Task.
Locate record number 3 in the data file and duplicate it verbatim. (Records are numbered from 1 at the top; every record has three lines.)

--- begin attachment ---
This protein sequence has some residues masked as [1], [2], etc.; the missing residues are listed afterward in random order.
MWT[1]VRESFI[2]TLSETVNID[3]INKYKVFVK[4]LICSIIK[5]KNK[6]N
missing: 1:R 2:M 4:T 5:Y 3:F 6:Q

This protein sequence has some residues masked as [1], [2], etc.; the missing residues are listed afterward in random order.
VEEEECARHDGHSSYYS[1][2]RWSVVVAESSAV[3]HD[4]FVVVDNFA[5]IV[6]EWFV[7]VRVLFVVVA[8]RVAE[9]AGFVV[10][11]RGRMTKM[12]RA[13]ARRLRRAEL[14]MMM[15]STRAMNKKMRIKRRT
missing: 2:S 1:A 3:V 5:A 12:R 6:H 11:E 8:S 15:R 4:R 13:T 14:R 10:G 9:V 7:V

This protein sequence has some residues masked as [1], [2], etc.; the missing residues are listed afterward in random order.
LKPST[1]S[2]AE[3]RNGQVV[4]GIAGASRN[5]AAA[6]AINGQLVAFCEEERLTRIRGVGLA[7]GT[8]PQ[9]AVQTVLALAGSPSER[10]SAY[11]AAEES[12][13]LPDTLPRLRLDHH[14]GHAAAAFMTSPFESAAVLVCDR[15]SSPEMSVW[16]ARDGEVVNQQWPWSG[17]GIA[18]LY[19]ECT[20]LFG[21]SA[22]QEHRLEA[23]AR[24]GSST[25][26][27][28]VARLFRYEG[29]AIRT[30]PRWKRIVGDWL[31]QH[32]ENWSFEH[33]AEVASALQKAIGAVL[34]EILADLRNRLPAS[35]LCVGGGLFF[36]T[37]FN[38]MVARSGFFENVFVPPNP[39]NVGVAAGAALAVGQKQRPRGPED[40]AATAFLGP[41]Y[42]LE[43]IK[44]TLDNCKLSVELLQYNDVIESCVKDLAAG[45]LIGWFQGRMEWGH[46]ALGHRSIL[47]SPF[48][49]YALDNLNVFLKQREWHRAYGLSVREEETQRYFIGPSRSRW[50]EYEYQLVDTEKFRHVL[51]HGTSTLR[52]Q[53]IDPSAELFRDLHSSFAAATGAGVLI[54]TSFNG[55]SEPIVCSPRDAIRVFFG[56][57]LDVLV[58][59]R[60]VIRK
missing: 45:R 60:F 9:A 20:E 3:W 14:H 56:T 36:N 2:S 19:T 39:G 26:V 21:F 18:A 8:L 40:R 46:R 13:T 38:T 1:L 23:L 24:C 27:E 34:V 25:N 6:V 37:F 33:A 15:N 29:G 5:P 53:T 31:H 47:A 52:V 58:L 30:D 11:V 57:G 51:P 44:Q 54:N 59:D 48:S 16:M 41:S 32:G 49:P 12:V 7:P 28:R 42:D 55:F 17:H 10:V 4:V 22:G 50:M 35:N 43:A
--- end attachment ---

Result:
This protein sequence has some residues masked as [1], [2], etc.; the missing residues are listed afterward in random order.
LKPST[1]S[2]AE[3]RNGQVV[4]GIAGASRN[5]AAA[6]AINGQLVAFCEEERLTRIRGVGLA[7]GT[8]PQ[9]AVQTVLALAGSPSER[10]SAY[11]AAEES[12][13]LPDTLPRLRLDHH[14]GHAAAAFMTSPFESAAVLVCDR[15]SSPEMSVW[16]ARDGEVVNQQWPWSG[17]GIA[18]LY[19]ECT[20]LFG[21]SA[22]QEHRLEA[23]AR[24]GSST[25][26][27][28]VARLFRYEG[29]AIRT[30]PRWKRIVGDWL[31]QH[32]ENWSFEH[33]AEVASALQKAIGAVL[34]EILADLRNRLPAS[35]LCVGGGLFF[36]T[37]FN[38]MVARSGFFENVFVPPNP[39]NVGVAAGAALAVGQKQRPRGPED[40]AATAFLGP[41]Y[42]LE[43]IK[44]TLDNCKLSVELLQYNDVIESCVKDLAAG[45]LIGWFQGRMEWGH[46]ALGHRSIL[47]SPF[48][49]YALDNLNVFLKQREWHRAYGLSVREEETQRYFIGPSRSRW[50]EYEYQLVDTEKFRHVL[51]HGTSTLR[52]Q[53]IDPSAELFRDLHSSFAAATGAGVLI[54]TSFNG[55]SEPIVCSPRDAIRVFFG[56][57]LDVLV[58][59]R[60]VIRK
missing: 45:R 60:F 9:A 20:E 3:W 14:H 56:T 36:N 2:S 19:T 39:G 26:V 21:F 18:A 8:L 40:R 46:R 13:T 38:T 1:L 23:L 24:C 27:E 34:V 25:N 6:V 37:F 33:A 15:N 29:G 5:P 53:T 31:H 47:A 52:V 58:L 30:D 11:V 57:G 51:P 44:Q 54:N 59:D 48:S 16:M 41:S 32:G 49:P 12:V 7:P 28:R 42:D 55:F 17:H 10:V 4:V 22:G 50:M 35:N 43:A